Supriya Dwivedi wrote an interesting column titled, "Why Hillary Clinton Can't Act Like a Man." In it she complained, as such columns do, of the prejudicial treatment women endure at the hands of a sexist media and of course other injustices like income inequality or the overwhelmingly maleness of our legislatures.
This is all of course at least partially true, but in an attempt to be different, let's consider: Why a Man Can't Act Like Hillary Clinton. Imagine Joe Biden was Secretary of State and he began to tear up while giving testimony to the Senate Foreign Relations Committee about the murder of American's in Benghazi. Certainly, some would be touched, with many sympathetic to a man expressing his deep feelings of sorrow -- but folks would publicly and privately be unimpressed. Women crying elicits sympathy; men crying elicits ridicule -- and not only from other men, but from women too.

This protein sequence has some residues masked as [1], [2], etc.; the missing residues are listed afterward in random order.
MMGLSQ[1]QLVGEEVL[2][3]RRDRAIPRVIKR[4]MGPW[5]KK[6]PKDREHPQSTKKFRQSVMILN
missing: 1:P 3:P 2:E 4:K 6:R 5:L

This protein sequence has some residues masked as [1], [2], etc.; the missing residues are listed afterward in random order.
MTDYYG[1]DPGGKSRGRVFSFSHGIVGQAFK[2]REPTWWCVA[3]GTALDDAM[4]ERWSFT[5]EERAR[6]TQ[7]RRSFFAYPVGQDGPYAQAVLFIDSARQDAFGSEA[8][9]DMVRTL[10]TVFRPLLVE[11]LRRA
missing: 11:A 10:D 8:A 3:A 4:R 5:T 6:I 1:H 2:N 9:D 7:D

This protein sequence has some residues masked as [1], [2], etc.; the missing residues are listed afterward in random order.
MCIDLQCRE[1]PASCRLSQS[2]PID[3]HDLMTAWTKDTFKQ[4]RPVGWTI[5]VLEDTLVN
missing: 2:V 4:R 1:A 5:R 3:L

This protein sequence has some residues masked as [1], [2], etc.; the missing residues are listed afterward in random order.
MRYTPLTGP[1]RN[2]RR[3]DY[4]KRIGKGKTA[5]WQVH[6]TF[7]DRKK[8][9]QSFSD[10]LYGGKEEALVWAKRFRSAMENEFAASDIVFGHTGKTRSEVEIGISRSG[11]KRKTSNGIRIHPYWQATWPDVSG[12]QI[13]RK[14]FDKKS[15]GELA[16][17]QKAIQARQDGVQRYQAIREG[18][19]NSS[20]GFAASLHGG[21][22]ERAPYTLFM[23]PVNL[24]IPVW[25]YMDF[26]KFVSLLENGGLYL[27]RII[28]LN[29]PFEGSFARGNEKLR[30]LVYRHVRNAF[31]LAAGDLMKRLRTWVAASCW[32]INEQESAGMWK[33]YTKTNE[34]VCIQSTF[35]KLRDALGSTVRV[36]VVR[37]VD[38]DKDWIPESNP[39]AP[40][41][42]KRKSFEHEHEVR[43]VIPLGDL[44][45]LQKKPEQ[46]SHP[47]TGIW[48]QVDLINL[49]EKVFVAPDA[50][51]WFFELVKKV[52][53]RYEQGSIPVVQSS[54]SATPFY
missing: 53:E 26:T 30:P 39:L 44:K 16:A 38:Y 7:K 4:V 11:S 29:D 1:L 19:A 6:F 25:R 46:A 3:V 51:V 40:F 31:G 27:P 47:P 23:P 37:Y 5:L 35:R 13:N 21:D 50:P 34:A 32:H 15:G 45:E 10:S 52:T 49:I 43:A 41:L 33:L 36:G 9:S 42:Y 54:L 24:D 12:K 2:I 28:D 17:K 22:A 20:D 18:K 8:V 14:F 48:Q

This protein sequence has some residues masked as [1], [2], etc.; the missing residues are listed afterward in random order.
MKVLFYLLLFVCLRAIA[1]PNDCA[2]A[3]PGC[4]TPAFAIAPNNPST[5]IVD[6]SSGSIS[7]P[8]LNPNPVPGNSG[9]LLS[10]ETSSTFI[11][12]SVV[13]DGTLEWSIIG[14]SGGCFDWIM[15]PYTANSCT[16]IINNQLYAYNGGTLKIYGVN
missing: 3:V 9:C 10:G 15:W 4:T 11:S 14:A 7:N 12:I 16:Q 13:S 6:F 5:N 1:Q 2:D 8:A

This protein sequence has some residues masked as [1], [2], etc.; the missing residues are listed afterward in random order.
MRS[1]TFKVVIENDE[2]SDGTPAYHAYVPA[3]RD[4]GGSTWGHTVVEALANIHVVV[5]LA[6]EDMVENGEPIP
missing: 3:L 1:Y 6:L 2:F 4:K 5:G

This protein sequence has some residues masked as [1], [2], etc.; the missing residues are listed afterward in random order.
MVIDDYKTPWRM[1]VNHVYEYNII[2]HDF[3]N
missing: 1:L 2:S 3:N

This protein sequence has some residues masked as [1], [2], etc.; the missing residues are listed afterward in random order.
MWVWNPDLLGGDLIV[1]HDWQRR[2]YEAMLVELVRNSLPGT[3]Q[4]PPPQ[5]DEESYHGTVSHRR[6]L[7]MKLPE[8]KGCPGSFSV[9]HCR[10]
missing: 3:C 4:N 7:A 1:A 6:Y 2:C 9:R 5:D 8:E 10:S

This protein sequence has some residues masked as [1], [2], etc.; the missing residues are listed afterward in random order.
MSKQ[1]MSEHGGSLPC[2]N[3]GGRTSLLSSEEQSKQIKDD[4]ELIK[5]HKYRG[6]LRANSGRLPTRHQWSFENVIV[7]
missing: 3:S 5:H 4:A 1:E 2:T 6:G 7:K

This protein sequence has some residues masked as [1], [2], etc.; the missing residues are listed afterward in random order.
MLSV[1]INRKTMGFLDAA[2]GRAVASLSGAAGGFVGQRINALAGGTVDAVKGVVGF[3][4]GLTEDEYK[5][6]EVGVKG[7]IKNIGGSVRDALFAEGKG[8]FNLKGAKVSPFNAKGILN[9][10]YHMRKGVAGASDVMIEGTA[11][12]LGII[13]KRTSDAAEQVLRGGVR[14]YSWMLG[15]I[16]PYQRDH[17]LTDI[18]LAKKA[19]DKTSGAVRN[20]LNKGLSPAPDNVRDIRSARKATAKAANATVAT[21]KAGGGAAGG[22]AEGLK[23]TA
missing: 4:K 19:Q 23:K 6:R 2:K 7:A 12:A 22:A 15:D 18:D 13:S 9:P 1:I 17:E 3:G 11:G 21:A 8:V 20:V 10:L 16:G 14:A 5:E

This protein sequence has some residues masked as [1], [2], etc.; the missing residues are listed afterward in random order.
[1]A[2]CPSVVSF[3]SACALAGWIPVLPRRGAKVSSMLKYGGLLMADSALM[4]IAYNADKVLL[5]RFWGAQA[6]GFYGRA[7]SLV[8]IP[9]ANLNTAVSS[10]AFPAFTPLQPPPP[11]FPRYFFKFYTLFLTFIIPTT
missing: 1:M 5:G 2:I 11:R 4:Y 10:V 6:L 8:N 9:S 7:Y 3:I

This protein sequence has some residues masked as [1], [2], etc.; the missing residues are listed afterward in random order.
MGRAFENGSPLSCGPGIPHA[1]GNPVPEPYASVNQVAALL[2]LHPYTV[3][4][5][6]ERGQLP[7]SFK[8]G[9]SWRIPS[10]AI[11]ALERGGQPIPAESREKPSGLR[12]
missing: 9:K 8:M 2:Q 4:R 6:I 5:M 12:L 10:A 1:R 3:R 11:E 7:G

I don't know a single man who cares, at all, what Michelle Obama is wearing each week. I don't know a man who cares about her hair, her clothes, or for that matter the clothes and hairstyle of any female politician -- it seems to me as though it's women who drive interest in the personal attire and effects of female politicians -- and I do not blame them for it. Largely because the sexes are different and most people, regardless their political inclinations, surreptitiously acknowledge it.
When a ship is sinking who gets on the lifeboats first? Women and children. If a house is burning down and a firefighter has to choose between saving the life of a woman trapped in a room or a man, who do they choose? Women, we know, have priority for very natural reasons. The expectation that both sexes should be equal in every regard is a slightly obtuse one. There are explanations for our differences that extend beyond the malevolence of sexism. Double standards swing both ways.